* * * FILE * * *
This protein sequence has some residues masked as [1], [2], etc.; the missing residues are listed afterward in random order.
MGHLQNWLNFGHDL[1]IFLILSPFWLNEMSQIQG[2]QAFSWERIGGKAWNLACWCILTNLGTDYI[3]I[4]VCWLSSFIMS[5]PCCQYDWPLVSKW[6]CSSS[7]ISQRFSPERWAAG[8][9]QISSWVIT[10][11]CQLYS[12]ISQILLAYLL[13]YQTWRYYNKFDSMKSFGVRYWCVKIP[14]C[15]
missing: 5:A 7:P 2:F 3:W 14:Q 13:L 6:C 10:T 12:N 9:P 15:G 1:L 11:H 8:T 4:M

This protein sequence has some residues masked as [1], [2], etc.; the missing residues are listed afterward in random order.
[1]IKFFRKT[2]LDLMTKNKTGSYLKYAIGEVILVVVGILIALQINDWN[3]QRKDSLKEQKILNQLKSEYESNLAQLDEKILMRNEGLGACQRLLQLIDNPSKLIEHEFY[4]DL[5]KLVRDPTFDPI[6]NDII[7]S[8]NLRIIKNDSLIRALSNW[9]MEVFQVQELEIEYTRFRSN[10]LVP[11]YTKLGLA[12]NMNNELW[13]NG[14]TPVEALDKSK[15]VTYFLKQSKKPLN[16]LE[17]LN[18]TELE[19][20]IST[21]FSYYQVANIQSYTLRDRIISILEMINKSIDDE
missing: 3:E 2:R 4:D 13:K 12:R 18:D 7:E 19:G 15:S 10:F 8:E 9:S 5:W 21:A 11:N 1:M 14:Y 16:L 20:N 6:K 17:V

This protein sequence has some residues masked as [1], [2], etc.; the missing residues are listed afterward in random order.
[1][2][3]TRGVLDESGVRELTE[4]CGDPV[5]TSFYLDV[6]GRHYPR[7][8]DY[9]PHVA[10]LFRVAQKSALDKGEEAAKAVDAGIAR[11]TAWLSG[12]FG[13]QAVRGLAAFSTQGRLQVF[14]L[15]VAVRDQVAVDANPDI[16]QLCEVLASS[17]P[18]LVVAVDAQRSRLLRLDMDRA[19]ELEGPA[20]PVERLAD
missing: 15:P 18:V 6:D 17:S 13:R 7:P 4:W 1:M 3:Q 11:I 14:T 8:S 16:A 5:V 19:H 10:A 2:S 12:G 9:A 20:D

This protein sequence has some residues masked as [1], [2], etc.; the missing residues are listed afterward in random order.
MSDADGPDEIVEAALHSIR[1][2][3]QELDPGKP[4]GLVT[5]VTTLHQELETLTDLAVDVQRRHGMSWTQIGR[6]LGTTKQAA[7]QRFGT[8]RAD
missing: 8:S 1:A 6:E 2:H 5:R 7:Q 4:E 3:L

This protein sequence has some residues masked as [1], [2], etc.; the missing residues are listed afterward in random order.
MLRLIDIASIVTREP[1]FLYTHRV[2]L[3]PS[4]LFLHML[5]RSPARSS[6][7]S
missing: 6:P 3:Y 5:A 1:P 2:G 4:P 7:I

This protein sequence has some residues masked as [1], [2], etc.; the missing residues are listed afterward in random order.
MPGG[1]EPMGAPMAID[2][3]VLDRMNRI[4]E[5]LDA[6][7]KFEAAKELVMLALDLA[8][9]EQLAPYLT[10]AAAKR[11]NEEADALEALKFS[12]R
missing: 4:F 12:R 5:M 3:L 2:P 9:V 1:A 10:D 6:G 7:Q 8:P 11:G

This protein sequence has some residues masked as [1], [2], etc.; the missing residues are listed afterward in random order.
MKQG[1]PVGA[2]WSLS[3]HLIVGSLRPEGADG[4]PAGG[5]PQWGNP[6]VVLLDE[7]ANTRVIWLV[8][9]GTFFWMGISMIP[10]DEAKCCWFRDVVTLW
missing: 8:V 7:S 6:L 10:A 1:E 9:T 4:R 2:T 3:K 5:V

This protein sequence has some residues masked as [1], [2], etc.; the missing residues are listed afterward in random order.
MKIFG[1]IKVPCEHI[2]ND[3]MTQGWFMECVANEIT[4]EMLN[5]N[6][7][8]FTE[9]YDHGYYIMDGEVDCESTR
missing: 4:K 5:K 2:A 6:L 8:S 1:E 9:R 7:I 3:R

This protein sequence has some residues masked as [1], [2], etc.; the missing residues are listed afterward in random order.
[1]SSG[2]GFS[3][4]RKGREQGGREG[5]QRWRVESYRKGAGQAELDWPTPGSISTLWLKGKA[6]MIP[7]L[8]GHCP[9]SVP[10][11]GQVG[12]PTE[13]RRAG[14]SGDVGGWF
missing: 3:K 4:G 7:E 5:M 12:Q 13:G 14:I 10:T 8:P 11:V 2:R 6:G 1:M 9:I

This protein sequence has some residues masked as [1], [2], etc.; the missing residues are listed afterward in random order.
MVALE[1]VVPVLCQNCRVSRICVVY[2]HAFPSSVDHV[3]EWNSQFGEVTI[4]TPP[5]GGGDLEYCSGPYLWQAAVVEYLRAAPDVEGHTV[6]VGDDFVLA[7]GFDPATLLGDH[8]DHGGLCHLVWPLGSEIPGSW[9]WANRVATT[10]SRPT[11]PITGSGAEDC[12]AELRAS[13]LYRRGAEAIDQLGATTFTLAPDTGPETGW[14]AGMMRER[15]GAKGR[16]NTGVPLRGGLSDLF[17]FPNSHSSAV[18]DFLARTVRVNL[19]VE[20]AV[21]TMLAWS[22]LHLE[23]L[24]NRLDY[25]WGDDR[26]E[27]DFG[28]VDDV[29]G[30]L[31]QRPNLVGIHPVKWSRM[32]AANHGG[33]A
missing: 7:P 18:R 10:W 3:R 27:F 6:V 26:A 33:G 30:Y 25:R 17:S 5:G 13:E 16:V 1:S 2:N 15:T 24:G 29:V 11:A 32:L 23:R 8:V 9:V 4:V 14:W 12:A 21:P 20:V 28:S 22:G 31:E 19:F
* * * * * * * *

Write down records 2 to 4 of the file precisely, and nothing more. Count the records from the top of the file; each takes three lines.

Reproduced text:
This protein sequence has some residues masked as [1], [2], etc.; the missing residues are listed afterward in random order.
[1]IKFFRKT[2]LDLMTKNKTGSYLKYAIGEVILVVVGILIALQINDWN[3]QRKDSLKEQKILNQLKSEYESNLAQLDEKILMRNEGLGACQRLLQLIDNPSKLIEHEFY[4]DL[5]KLVRDPTFDPI[6]NDII[7]S[8]NLRIIKNDSLIRALSNW[9]MEVFQVQELEIEYTRFRSN[10]LVP[11]YTKLGLA[12]NMNNELW[13]NG[14]TPVEALDKSK[15]VTYFLKQSKKPLN[16]LE[17]LN[18]TELE[19][20]IST[21]FSYYQVANIQSYTLRDRIISILEMINKSIDDE
missing: 3:E 2:R 4:D 13:K 12:R 18:D 7:E 19:G 15:S 10:F 8:E 9:S 5:W 21:A 11:N 1:M 14:Y 16:L 20:N 6:K 17:V

This protein sequence has some residues masked as [1], [2], etc.; the missing residues are listed afterward in random order.
[1][2][3]TRGVLDESGVRELTE[4]CGDPV[5]TSFYLDV[6]GRHYPR[7][8]DY[9]PHVA[10]LFRVAQKSALDKGEEAAKAVDAGIAR[11]TAWLSG[12]FG[13]QAVRGLAAFSTQGRLQVF[14]L[15]VAVRDQVAVDANPDI[16]QLCEVLASS[17]P[18]LVVAVDAQRSRLLRLDMDRA[19]ELEGPA[20]PVERLAD
missing: 15:P 18:V 6:D 17:S 13:R 7:P 4:W 1:M 3:Q 11:I 14:T 8:S 16:A 5:V 19:H 10:A 2:S 12:G 9:A 20:D

This protein sequence has some residues masked as [1], [2], etc.; the missing residues are listed afterward in random order.
MSDADGPDEIVEAALHSIR[1][2][3]QELDPGKP[4]GLVT[5]VTTLHQELETLTDLAVDVQRRHGMSWTQIGR[6]LGTTKQAA[7]QRFGT[8]RAD
missing: 8:S 1:A 6:E 2:H 5:R 7:Q 4:E 3:L